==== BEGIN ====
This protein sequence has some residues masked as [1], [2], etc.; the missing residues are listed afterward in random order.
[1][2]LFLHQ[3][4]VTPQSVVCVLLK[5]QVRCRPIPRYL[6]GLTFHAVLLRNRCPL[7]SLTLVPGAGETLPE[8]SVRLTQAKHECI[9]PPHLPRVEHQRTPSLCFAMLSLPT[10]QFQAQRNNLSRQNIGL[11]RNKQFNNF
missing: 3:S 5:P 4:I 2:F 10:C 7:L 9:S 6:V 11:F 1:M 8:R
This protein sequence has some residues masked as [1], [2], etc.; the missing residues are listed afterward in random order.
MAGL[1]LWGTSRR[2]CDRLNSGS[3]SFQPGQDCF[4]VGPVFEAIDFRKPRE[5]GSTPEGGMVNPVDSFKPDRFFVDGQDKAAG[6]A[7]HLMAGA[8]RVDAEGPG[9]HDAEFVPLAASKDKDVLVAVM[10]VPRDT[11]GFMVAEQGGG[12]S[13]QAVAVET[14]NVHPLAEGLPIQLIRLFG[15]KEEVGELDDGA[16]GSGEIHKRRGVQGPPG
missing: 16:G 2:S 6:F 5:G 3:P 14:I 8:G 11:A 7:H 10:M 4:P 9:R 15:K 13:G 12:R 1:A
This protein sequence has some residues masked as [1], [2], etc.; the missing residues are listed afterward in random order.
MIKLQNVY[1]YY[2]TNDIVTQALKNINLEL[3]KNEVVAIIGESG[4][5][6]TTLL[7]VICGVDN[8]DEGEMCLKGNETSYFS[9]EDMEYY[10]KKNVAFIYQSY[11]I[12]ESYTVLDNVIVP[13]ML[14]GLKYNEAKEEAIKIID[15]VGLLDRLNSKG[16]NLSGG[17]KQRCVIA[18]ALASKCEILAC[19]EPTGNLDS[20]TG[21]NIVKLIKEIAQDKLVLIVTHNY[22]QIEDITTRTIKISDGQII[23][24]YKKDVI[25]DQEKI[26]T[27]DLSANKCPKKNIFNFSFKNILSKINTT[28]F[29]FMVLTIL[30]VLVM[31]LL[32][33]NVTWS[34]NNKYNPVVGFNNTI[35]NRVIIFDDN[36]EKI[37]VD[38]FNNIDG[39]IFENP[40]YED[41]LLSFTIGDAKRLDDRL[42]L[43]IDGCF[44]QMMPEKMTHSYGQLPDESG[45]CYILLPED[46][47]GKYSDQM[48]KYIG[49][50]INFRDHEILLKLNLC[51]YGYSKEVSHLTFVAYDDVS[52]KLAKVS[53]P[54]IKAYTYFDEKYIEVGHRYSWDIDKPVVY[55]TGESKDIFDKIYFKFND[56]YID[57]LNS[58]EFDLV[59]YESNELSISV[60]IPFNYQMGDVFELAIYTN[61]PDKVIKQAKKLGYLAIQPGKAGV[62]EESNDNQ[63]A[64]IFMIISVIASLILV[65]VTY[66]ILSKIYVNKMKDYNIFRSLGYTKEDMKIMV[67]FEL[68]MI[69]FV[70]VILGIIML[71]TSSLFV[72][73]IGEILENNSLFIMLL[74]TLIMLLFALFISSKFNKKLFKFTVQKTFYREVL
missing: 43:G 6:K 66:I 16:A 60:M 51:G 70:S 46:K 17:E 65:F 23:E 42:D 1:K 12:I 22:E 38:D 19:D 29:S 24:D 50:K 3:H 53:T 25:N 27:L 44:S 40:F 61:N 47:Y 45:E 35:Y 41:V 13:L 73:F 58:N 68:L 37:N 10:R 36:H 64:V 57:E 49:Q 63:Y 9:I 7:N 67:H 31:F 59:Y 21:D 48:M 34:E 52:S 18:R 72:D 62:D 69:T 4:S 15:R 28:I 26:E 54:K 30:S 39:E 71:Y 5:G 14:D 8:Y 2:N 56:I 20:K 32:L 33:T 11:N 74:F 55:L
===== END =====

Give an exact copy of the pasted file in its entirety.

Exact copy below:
This protein sequence has some residues masked as [1], [2], etc.; the missing residues are listed afterward in random order.
[1][2]LFLHQ[3][4]VTPQSVVCVLLK[5]QVRCRPIPRYL[6]GLTFHAVLLRNRCPL[7]SLTLVPGAGETLPE[8]SVRLTQAKHECI[9]PPHLPRVEHQRTPSLCFAMLSLPT[10]QFQAQRNNLSRQNIGL[11]RNKQFNNF
missing: 3:S 5:P 4:I 2:F 10:C 7:L 9:S 6:V 11:F 1:M 8:R
This protein sequence has some residues masked as [1], [2], etc.; the missing residues are listed afterward in random order.
MAGL[1]LWGTSRR[2]CDRLNSGS[3]SFQPGQDCF[4]VGPVFEAIDFRKPRE[5]GSTPEGGMVNPVDSFKPDRFFVDGQDKAAG[6]A[7]HLMAGA[8]RVDAEGPG[9]HDAEFVPLAASKDKDVLVAVM[10]VPRDT[11]GFMVAEQGGG[12]S[13]QAVAVET[14]NVHPLAEGLPIQLIRLFG[15]KEEVGELDDGA[16]GSGEIHKRRGVQGPPG
missing: 16:G 2:S 6:F 5:G 3:P 14:I 8:G 11:A 7:H 10:M 4:P 9:R 15:K 13:G 12:R 1:A
This protein sequence has some residues masked as [1], [2], etc.; the missing residues are listed afterward in random order.
MIKLQNVY[1]YY[2]TNDIVTQALKNINLEL[3]KNEVVAIIGESG[4][5][6]TTLL[7]VICGVDN[8]DEGEMCLKGNETSYFS[9]EDMEYY[10]KKNVAFIYQSY[11]I[12]ESYTVLDNVIVP[13]ML[14]GLKYNEAKEEAIKIID[15]VGLLDRLNSKG[16]NLSGG[17]KQRCVIA[18]ALASKCEILAC[19]EPTGNLDS[20]TG[21]NIVKLIKEIAQDKLVLIVTHNY[22]QIEDITTRTIKISDGQII[23][24]YKKDVI[25]DQEKI[26]T[27]DLSANKCPKKNIFNFSFKNILSKINTT[28]F[29]FMVLTIL[30]VLVM[31]LL[32][33]NVTWS[34]NNKYNPVVGFNNTI[35]NRVIIFDDN[36]EKI[37]VD[38]FNNIDG[39]IFENP[40]YED[41]LLSFTIGDAKRLDDRL[42]L[43]IDGCF[44]QMMPEKMTHSYGQLPDESG[45]CYILLPED[46][47]GKYSDQM[48]KYIG[49][50]INFRDHEILLKLNLC[51]YGYSKEVSHLTFVAYDDVS[52]KLAKVS[53]P[54]IKAYTYFDEKYIEVGHRYSWDIDKPVVY[55]TGESKDIFDKIYFKFND[56]YID[57]LNS[58]EFDLV[59]YESNELSISV[60]IPFNYQMGDVFELAIYTN[61]PDKVIKQAKKLGYLAIQPGKAGV[62]EESNDNQ[63]A[64]IFMIISVIASLILV[65]VTY[66]ILSKIYVNKMKDYNIFRSLGYTKEDMKIMV[67]FEL[68]MI[69]FV[70]VILGIIML[71]TSSLFV[72][73]IGEILENNSLFIMLL[74]TLIMLLFALFISSKFNKKLFKFTVQKTFYREVL
missing: 43:G 6:K 66:I 16:A 60:M 51:G 70:S 46:K 17:E 65:F 23:E 42:D 1:K 12:I 22:E 38:D 19:D 29:S 24:D 50:K 3:H 53:T 25:N 27:L 44:S 40:F 61:N 47:Y 45:E 35:Y 41:V 13:L 73:F 58:N 68:L 37:N 10:R 36:H 64:V 57:E 49:Q 63:Y 9:I 7:N 67:H 31:F 59:Y 21:D 48:M 34:E 52:S 18:R 72:D 62:D 69:T 4:S 15:R 28:I 26:E 54:K 30:S 39:E 71:Y 5:G 14:D 8:Y 2:N 56:I 20:K 32:L 33:T 11:N 74:F 55:L